French President Emmanuel Macron has called on Lebanon to change its political leadership standing in the way of reforms vital to save its stricken economy.
Mr Macron, who was speaking on his flight home from a regional summit on Iraq in Jordan on Friday, said he would work to organise a conference with a “similar format” for Lebanon in the coming weeks.
He said he was “convinced” that problems in the Middle East can only be resolved “if we find a framework for discussion that includes Iran, given its influence in the region”.
“The problem with Lebanon is that we must solve people's problems and get rid of those who cannot do it,” Mr Macron said, referring to the country's entrenched political class — widely blamed for the country's financial collapse in late 2019.
“Lebanon must change its leadership,” he said in an interview with three media outlets including Lebanon's An-Nahar newspaper.
The country has been without a president since Michel Aoun's six-year mandate ended in October, while prime minister-designate Najib Mikati heads a caretaker government because political divisions have prevented the creation of a new cabinet since a general election in May.
The parliament is divided between the powerful Iran-backed Hezbollah movement and its allies and their opponents, which has prevented agreement on a consensus presidential candidate.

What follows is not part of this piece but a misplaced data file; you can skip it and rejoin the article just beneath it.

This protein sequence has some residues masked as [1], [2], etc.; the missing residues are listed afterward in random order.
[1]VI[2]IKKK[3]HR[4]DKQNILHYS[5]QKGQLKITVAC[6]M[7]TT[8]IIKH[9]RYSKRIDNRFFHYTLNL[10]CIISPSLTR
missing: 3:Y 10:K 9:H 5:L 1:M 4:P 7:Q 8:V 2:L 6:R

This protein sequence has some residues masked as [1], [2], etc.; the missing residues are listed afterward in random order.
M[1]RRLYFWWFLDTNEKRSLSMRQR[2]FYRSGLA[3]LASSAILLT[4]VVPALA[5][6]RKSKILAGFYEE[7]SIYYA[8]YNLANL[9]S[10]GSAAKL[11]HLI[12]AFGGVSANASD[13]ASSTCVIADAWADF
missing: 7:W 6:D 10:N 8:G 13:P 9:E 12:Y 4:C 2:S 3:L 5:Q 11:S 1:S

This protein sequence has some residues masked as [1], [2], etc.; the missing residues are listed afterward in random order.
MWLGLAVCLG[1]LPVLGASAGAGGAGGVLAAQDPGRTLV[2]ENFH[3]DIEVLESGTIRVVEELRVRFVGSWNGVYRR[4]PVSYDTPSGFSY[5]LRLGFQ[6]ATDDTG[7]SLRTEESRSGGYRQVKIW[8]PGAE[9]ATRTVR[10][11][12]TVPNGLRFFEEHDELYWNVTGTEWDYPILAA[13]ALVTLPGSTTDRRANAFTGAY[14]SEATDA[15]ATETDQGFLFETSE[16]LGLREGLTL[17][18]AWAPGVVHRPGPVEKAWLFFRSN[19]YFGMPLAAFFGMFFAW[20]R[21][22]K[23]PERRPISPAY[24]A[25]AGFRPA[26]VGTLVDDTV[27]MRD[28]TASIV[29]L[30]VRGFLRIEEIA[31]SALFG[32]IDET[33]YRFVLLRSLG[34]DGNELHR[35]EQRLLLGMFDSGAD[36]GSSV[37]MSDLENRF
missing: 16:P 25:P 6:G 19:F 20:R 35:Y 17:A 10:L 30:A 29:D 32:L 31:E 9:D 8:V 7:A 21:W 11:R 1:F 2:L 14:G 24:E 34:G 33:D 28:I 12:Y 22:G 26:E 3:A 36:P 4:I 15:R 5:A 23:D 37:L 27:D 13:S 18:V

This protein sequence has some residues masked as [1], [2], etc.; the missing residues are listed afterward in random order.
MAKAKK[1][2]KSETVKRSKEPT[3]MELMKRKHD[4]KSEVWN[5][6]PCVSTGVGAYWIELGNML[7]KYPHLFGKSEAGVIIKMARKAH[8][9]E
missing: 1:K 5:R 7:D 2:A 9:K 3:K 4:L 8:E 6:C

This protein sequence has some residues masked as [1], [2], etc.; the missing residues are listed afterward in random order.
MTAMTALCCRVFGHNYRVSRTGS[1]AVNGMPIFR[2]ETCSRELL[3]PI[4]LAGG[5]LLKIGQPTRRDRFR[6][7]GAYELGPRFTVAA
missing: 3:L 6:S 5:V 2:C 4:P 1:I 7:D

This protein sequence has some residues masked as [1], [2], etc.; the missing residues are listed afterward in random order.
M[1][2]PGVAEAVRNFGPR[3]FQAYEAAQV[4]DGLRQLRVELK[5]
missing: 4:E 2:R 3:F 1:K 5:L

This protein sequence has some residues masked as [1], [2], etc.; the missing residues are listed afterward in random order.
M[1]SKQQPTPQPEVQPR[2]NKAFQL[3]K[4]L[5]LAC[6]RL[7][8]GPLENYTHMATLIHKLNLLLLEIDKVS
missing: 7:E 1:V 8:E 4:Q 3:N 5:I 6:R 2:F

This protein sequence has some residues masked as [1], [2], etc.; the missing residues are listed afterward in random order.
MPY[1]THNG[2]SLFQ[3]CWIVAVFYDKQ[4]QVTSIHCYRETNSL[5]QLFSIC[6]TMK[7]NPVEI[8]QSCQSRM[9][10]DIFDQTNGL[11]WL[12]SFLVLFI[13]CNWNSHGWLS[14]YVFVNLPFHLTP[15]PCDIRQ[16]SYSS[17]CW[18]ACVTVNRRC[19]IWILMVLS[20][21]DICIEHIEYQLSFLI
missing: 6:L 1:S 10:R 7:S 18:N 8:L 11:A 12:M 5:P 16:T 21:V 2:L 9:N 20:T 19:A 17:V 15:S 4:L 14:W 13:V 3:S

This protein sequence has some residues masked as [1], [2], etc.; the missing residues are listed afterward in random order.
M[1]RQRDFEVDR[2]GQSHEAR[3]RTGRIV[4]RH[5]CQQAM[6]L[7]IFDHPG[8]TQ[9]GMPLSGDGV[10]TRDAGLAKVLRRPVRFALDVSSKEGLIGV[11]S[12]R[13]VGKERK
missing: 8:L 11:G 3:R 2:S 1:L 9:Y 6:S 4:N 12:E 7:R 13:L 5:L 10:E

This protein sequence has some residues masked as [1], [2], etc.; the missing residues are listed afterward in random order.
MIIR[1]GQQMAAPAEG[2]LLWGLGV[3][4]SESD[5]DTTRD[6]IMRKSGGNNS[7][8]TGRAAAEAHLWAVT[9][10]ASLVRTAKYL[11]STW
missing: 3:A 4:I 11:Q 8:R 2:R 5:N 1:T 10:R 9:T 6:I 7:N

Mr Macron has taken the lead in international efforts to bail out the Lebanese economy after a collapse in the value of the Lebanese pound plunged most of the population into poverty.
International lenders have demanded that Lebanon adopt a programme of painful economic reforms in return for releasing billions of dollars in bailout loans.
But deadlock between opposing alliances that have dominated Lebanon since the 1975 to 1990 civil war have left the country with only a caretaker government since an inconclusive May election and a vacant presidency since last month.
“The question is: this caste that lives off Lebanon, does it have the courage to change?” Mr Macron asked.
He said he was dismayed to see the mass emigration of young Lebanese who had taken to the streets at the start of the crisis in late 2019 to demand political and economic reform.
“My answer is to try to help bring a political alternative to life … and to be intractable with political forces.
“I care about Lebanese men and women, not those living off their backs,” he said.
Mr Macron said the priority now was to have “honest” people as president and as prime minster capable of moving swiftly to restructure Lebanon's failed financial system.
The French leader would not be drawn on whether he supported army chief Joseph Aoun as a consensus choice for president.
“I don't want to discuss names. If there isn't a plan and a strategy behind the name, they won't succeed,” he said.